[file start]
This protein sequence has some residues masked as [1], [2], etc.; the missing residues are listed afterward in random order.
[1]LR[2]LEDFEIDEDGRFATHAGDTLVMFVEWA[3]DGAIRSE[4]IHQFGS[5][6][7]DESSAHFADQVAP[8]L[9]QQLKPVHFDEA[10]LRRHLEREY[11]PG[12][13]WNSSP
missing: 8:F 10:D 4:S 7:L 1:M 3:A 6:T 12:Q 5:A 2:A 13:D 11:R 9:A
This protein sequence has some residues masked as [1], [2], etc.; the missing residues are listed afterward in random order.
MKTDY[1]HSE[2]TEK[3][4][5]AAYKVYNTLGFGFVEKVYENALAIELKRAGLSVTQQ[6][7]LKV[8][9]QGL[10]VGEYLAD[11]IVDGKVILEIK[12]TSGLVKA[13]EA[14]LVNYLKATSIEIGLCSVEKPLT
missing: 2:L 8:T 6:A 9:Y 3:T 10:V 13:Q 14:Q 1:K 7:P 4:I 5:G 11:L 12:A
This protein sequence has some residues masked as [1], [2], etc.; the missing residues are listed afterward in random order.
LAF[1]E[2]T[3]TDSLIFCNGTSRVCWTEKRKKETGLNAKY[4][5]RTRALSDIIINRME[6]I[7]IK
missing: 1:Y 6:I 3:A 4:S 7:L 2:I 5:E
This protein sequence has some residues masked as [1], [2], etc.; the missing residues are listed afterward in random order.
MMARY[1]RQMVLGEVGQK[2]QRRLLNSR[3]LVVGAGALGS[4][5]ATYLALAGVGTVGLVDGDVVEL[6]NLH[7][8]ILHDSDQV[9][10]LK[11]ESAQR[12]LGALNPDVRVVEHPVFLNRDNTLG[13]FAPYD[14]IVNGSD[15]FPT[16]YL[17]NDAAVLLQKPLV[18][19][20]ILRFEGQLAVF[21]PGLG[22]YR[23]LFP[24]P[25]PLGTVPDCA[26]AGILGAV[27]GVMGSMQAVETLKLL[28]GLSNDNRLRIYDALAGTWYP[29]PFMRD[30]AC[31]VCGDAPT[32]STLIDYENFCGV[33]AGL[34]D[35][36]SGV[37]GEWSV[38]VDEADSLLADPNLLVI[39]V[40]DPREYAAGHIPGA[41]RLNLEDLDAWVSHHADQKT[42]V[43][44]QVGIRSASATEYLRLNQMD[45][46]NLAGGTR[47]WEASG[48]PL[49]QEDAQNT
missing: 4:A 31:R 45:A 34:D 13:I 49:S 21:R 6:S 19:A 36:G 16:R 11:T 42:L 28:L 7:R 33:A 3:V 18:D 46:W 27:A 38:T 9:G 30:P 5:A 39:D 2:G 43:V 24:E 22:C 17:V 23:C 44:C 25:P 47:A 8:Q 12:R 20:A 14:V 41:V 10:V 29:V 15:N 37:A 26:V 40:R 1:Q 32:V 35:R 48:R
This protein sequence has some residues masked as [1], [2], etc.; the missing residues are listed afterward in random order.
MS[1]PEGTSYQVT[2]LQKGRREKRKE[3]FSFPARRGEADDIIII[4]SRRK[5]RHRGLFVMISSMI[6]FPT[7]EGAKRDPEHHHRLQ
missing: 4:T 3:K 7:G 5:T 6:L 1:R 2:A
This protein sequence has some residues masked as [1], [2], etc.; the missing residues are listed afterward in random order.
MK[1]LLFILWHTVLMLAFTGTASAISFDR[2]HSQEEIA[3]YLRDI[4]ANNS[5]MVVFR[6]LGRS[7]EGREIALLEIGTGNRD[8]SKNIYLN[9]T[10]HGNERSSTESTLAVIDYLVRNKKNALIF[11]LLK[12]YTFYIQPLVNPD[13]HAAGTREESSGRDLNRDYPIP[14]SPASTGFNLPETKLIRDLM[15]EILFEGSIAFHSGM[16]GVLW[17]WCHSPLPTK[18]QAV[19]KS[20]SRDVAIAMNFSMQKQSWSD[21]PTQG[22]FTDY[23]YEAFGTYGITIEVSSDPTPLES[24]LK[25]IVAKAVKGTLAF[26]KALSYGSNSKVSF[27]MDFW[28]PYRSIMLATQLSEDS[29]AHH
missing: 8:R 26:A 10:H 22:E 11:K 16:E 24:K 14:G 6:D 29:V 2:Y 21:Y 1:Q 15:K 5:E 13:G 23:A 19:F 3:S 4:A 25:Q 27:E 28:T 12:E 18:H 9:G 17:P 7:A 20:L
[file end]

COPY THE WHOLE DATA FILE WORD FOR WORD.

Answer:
This protein sequence has some residues masked as [1], [2], etc.; the missing residues are listed afterward in random order.
[1]LR[2]LEDFEIDEDGRFATHAGDTLVMFVEWA[3]DGAIRSE[4]IHQFGS[5][6][7]DESSAHFADQVAP[8]L[9]QQLKPVHFDEA[10]LRRHLEREY[11]PG[12][13]WNSSP
missing: 8:F 10:D 4:S 7:L 1:M 3:A 6:T 12:Q 5:A 2:A 13:D 11:R 9:A
This protein sequence has some residues masked as [1], [2], etc.; the missing residues are listed afterward in random order.
MKTDY[1]HSE[2]TEK[3][4][5]AAYKVYNTLGFGFVEKVYENALAIELKRAGLSVTQQ[6][7]LKV[8][9]QGL[10]VGEYLAD[11]IVDGKVILEIK[12]TSGLVKA[13]EA[14]LVNYLKATSIEIGLCSVEKPLT
missing: 2:L 8:T 6:A 9:Y 3:T 10:V 13:Q 14:Q 1:K 7:P 4:I 5:G 11:L 12:A
This protein sequence has some residues masked as [1], [2], etc.; the missing residues are listed afterward in random order.
LAF[1]E[2]T[3]TDSLIFCNGTSRVCWTEKRKKETGLNAKY[4][5]RTRALSDIIINRME[6]I[7]IK
missing: 1:Y 6:I 3:A 4:S 7:L 2:I 5:E
This protein sequence has some residues masked as [1], [2], etc.; the missing residues are listed afterward in random order.
MMARY[1]RQMVLGEVGQK[2]QRRLLNSR[3]LVVGAGALGS[4][5]ATYLALAGVGTVGLVDGDVVEL[6]NLH[7][8]ILHDSDQV[9][10]LK[11]ESAQR[12]LGALNPDVRVVEHPVFLNRDNTLG[13]FAPYD[14]IVNGSD[15]FPT[16]YL[17]NDAAVLLQKPLV[18][19][20]ILRFEGQLAVF[21]PGLG[22]YR[23]LFP[24]P[25]PLGTVPDCA[26]AGILGAV[27]GVMGSMQAVETLKLL[28]GLSNDNRLRIYDALAGTWYP[29]PFMRD[30]AC[31]VCGDAPT[32]STLIDYENFCGV[33]AGL[34]D[35][36]SGV[37]GEWSV[38]VDEADSLLADPNLLVI[39]V[40]DPREYAAGHIPGA[41]RLNLEDLDAWVSHHADQKT[42]V[43][44]QVGIRSASATEYLRLNQMD[45][46]NLAGGTR[47]WEASG[48]PL[49]QEDAQNT
missing: 4:A 31:R 45:A 34:D 13:I 49:S 21:R 6:S 19:A 36:G 16:R 11:T 42:L 28:L 7:R 33:A 3:V 18:D 46:W 27:A 38:T 9:G 30:P 5:A 39:D 2:G 43:V 24:E 22:C 17:V 23:C 44:C 25:P 47:A 8:Q 12:R 20:A 14:V 41:V 10:V 29:V 15:N 37:A 26:V 40:R 1:Q 32:V 35:R 48:R
This protein sequence has some residues masked as [1], [2], etc.; the missing residues are listed afterward in random order.
MS[1]PEGTSYQVT[2]LQKGRREKRKE[3]FSFPARRGEADDIIII[4]SRRK[5]RHRGLFVMISSMI[6]FPT[7]EGAKRDPEHHHRLQ
missing: 4:T 3:K 7:G 5:T 6:L 1:R 2:A
This protein sequence has some residues masked as [1], [2], etc.; the missing residues are listed afterward in random order.
MK[1]LLFILWHTVLMLAFTGTASAISFDR[2]HSQEEIA[3]YLRDI[4]ANNS[5]MVVFR[6]LGRS[7]EGREIALLEIGTGNRD[8]SKNIYLN[9]T[10]HGNERSSTESTLAVIDYLVRNKKNALIF[11]LLK[12]YTFYIQPLVNPD[13]HAAGTREESSGRDLNRDYPIP[14]SPASTGFNLPETKLIRDLM[15]EILFEGSIAFHSGM[16]GVLW[17]WCHSPLPTK[18]QAV[19]KS[20]SRDVAIAMNFSMQKQSWSD[21]PTQG[22]FTDY[23]YEAFGTYGITIEVSSDPTPLES[24]LK[25]IVAKAVKGTLAF[26]KALSYGSNSKVSF[27]MDFW[28]PYRSIMLATQLSEDS[29]AHH
missing: 8:R 26:A 10:H 22:E 11:K 16:E 24:K 14:G 6:D 29:V 2:Y 21:Y 1:Q 15:K 5:E 13:G 23:A 19:F 3:S 4:A 25:Q 27:E 28:T 12:E 18:H 9:G 17:P 7:A 20:L